This paper by Viral Acharya (NYU Stern), attempts to explain the changes to financial sector reforms under the Dodd-Frank Act in the United States and Basel III requirements globally; their unintended consequences; and, the risks to currently fast-growing nations such as India from transition of the global financial sector to these changes. The note also provides some broader lessons for India concerning financial sector reforms, government involvement in the financial sector, possible macro-prudential safeguards against spillover risks from the global economy, and finally, management of government debt and fiscal condition.
Acharya highlights four of its primary shortcomings:
1. Lack of any attention to distortive role played by government guarantees to the financial sector;
2. A somewhat ill-conceived resolution authority which will likely contribute to substantial uncertainty at the time of next crisis;
3. Regulating by form rather than function in several restrictions being imposed on the Federal Reserve‟s lender-of-last-resort role; and
4. Not adequately dealing with shadow banking, especially with collections of individually small contracts and markets such as repo financing and money market funds which are collectively systemically important.
The paper also looks at the new capital and liquidity requirements under Basel III reforms and arguea that Basel III, like its predecessors, is fundamentally flawed as a way of designing macro-prudential regulation of the financial sector:
1. Basel requirements employ static risk-weights on asset classes and fail to capture any time-variation in relative risks of assets;
2. They fail to recognize that risk weights alter incentives of the financial sector be exposed to different asset classes;
3. They ignore as a result any correlated or concentrated exposure of the financial sector to an asset class that has looked historically stable; and,
4. It does not employ more direct firm-level or asset-level leverage restrictions. In contrast, Dodd-Frank has several redeeming features including requirements of stress-test based macro-prudential regulation and explicit investigation of systemic risk in designating some financial firms as systemically important. These overall limitations and some benefits of Dodd-Frank and Basel III are also brought out in a “back to the future” exercise that asks what difference, if any, these reforms would have made had they been in place during 2003-2008.
India should resist the call for a blind adherence to Basel III and persist with its (Reserve Bank of India‟s) asset-level leverage restrictions and dynamic sector risk-weight adjustment approach. Indeed, these asset-level and dynamic approaches which are popular in India and some other Asian countries are useful for Basel committee and other Western regulators to consider in future financial reforms.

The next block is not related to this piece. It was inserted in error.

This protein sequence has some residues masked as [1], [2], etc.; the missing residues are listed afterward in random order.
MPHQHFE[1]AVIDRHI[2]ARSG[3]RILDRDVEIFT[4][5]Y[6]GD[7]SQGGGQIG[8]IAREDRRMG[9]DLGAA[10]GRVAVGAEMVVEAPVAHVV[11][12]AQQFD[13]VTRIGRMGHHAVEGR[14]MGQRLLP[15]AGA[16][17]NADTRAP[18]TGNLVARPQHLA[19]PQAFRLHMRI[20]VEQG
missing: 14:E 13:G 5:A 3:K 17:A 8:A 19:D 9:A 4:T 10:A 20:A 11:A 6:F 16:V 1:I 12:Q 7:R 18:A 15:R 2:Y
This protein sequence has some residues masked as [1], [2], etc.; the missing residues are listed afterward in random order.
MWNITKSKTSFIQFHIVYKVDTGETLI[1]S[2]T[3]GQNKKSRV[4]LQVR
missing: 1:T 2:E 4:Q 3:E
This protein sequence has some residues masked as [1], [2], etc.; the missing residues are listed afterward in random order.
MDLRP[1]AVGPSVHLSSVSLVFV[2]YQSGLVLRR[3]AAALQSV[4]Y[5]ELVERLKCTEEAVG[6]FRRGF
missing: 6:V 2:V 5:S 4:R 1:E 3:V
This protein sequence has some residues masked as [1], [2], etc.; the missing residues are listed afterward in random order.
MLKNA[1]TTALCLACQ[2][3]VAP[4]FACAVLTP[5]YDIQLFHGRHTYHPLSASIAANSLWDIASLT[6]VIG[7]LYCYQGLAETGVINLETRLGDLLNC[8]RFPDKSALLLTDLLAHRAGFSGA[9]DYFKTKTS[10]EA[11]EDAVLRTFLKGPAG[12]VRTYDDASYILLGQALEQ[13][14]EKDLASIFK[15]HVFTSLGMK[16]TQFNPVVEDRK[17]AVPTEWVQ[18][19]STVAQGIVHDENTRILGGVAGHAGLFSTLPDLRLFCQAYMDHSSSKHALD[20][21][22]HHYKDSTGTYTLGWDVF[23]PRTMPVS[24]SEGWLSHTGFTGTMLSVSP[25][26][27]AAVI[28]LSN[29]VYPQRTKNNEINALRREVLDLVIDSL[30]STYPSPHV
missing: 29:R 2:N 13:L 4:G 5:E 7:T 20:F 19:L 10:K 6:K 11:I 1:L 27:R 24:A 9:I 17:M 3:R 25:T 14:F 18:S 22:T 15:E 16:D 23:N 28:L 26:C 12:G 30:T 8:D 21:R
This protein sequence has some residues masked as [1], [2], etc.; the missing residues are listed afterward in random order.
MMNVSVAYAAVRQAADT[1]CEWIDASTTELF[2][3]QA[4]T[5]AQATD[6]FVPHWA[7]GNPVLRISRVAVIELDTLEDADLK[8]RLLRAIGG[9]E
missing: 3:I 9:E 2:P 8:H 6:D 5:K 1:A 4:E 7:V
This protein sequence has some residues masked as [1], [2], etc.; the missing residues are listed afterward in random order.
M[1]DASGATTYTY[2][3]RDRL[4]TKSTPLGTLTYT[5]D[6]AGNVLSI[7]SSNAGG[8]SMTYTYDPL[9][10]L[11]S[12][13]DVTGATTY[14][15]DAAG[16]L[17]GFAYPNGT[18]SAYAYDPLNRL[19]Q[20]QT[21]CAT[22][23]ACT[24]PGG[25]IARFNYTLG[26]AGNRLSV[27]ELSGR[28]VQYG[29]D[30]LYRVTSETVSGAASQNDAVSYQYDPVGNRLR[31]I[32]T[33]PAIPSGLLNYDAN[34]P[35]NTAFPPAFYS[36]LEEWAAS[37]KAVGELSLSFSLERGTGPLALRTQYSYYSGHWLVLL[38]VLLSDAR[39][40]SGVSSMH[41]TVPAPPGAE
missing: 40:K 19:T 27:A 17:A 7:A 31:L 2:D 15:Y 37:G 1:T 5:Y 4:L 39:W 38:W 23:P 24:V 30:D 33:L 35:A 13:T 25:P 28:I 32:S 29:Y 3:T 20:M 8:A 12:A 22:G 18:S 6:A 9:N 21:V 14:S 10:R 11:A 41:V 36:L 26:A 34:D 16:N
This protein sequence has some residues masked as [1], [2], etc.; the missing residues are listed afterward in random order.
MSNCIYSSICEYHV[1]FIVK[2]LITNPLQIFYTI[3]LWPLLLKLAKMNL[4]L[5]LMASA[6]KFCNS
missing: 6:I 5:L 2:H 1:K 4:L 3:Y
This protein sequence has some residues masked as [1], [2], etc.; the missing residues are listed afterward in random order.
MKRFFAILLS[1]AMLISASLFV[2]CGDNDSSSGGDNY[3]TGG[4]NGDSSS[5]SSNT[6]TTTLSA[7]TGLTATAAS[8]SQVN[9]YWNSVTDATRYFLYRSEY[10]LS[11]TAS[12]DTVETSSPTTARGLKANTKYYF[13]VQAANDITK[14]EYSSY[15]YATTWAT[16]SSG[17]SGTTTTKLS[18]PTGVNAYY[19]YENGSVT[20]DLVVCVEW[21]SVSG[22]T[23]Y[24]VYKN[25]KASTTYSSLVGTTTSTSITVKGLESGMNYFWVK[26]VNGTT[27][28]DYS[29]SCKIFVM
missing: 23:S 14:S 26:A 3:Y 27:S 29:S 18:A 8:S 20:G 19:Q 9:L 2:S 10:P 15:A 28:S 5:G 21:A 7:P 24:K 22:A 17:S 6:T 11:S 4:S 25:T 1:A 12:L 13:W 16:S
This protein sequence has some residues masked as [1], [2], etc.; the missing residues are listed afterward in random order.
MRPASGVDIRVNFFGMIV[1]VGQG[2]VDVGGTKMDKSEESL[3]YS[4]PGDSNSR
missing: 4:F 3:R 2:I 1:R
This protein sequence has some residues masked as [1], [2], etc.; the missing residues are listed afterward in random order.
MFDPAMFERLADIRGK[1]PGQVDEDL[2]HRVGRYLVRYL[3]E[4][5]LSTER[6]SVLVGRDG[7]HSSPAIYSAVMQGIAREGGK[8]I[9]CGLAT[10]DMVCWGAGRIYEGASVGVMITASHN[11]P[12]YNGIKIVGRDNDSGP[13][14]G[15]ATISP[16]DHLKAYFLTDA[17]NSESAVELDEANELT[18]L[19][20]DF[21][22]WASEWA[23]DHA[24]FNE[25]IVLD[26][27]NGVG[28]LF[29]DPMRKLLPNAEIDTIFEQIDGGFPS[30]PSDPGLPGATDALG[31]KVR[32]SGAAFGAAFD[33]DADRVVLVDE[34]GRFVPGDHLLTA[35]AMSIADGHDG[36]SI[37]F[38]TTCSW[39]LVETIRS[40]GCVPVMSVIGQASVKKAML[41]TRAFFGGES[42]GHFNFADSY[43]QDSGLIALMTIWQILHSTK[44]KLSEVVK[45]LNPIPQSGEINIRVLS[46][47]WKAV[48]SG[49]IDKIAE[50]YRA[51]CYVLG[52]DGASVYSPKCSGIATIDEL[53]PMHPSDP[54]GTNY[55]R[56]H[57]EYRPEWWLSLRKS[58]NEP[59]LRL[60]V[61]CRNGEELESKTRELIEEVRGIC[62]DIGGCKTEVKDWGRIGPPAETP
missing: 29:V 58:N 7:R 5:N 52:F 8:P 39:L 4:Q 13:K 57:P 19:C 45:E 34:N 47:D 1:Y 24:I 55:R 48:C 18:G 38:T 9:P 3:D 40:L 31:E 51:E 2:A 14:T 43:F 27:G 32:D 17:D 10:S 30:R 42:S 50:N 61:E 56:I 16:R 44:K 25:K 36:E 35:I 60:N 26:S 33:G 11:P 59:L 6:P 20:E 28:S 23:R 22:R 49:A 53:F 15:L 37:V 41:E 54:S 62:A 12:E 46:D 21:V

The then analyze transition risks to India from implementation of Dodd-Frank and Basel III reforms:
1. Banks, especially in the Eurozone, undergoing a slow “credit crunch” as they build capital through retained earnings rather than immediate recapitalization;
2. Flow of leverage and risk-taking to shadow banking world of hedge funds and asset managers, who are likely to chase fast-growing emerging markets but also withdraw flows rapidly when faced with home-country shocks;
3. Basel III‟s liquidity requirements inducing a “bubble” in Eurozone sovereign bond holdings relative to worthiness of their credit, strangling – or making more expensive – government borrowing for other economies; and,
4. The rising cost of financial sector bailouts in the Eurozone, its spillover to sovereign balance-sheets, and its interaction with inadequately capitalized financial sector that is significantly exposed to sovereign bond holdings.
Ideas for Growth
Some important lessons for regulation of financial section in India based on the crisis and proposed reforms in the aftermath are drawn out of this research, particularly:
1. Charge for government guarantees to the banking sector (especially the explicitly guaranteed, state-owned sector) and plan for a graceful exit to obtain a level-playing field in financial risk-taking;
2. Undertake a fully macro-prudential view of its financial sector regulation (covering not just banks but also “shadow banks”) so that the perimeter of leverage restrictions retains its sanctity;
3. Strive for a consensus amongst fast-growing emerging markets as well as in G20 for principles guiding systemic risk containment in the financial sector, which in turn can limit global spillover risks (such as Eurozone debt crisis);
4. Manage the government debt capacity and fiscal deficit in a counter-cyclical manner (relative to risks to rest of the economy), while also creating depth of institutions in credit and fixed-income markets to withstand economy-wide shocks and dampen the blow of equity-market‟s volatility induced by portfolio flows exposed to global risks.